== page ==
By Geoffrey Smith
Investing.com -- The dollar was testing a two-month low against its major partners early on Tuesday, still under pressure after weak data from the manufacturing sector on Monday that encouraged hopes of an early 'pivot' from the Federal Reserve.
By 03:00 ET (07:00 GMT), the Dollar Index , which tracks the greenback against a basket of six developed economy currencies, was down less than 0.1% from Monday's close at 101.755.
Expectations of a growth slowdown had already strengthened on Monday due to the sharp rise in oil prices after OPEC made a surprise 1.1 million barrel cut to its output quotas. The decline gathered pace after the Institute for Supply Management's manufacturing purchasing managers index fell to a new cyclical low, reflecting a broad-based slowdown.
Fed Governor Lisa Cook had said after the figures that she still expects interest rates to rise a little further yet, given that the U.S. labor market remains strong. However, the market for short-term interest rate futures indicates expectations that the nextwill be the last.
By contrast, data from the euro zone on Tuesday was relatively upbeat. German exports , typically an influential source of external demand for euros, posted their biggest monthly rise since June in February, adding to evidence that the euro zone's largest economy may avoid recession in the first quarter of the year. Euro zone producer prices for February, due at 05:00 ET, are expected to continue their steep decline as last year's energy spike unwinds.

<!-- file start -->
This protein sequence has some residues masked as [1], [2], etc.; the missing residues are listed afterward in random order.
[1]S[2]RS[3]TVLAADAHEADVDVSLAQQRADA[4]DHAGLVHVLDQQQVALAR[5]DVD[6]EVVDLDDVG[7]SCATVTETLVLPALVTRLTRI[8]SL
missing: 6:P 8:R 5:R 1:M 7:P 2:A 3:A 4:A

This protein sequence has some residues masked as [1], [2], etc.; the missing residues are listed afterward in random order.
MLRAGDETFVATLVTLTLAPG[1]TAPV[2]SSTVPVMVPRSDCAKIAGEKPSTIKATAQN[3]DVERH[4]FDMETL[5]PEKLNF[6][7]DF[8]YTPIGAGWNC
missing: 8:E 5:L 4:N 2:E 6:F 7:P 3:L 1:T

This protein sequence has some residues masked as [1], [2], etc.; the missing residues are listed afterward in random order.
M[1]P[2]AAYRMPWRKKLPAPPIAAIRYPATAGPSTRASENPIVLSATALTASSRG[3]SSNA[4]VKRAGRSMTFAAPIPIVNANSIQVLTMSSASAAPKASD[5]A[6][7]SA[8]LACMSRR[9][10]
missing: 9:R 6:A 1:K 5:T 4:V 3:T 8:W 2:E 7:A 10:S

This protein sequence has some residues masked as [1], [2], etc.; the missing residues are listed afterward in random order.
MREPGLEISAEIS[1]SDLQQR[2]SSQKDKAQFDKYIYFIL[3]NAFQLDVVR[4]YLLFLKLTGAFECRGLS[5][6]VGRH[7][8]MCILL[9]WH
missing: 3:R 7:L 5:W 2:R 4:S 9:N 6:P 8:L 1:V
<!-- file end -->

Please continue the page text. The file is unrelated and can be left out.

"The key story is the sharp decline in imports relative to the peak in the middle of last year, as energy prices soared," said Claus Vistesen, an analyst with Pantheon Macroeconomics.
On Monday, Austrian central bank Governor Robert Holzmann had said he still sees room for another half-point increase in the European Central Bank's rates . Holzmann is arguably the most hawkish of the members of the ECB's governing council, and his comments are an outlier, relative to the rest of the decision-making body.
Elsewhere, the Australian dollar fell 0.4% to $0.6757, after the Reserve Bank of Australia paused its policy tightening cycle, even though it left the door open to further interest rate increases down the line if inflation fails to improve.
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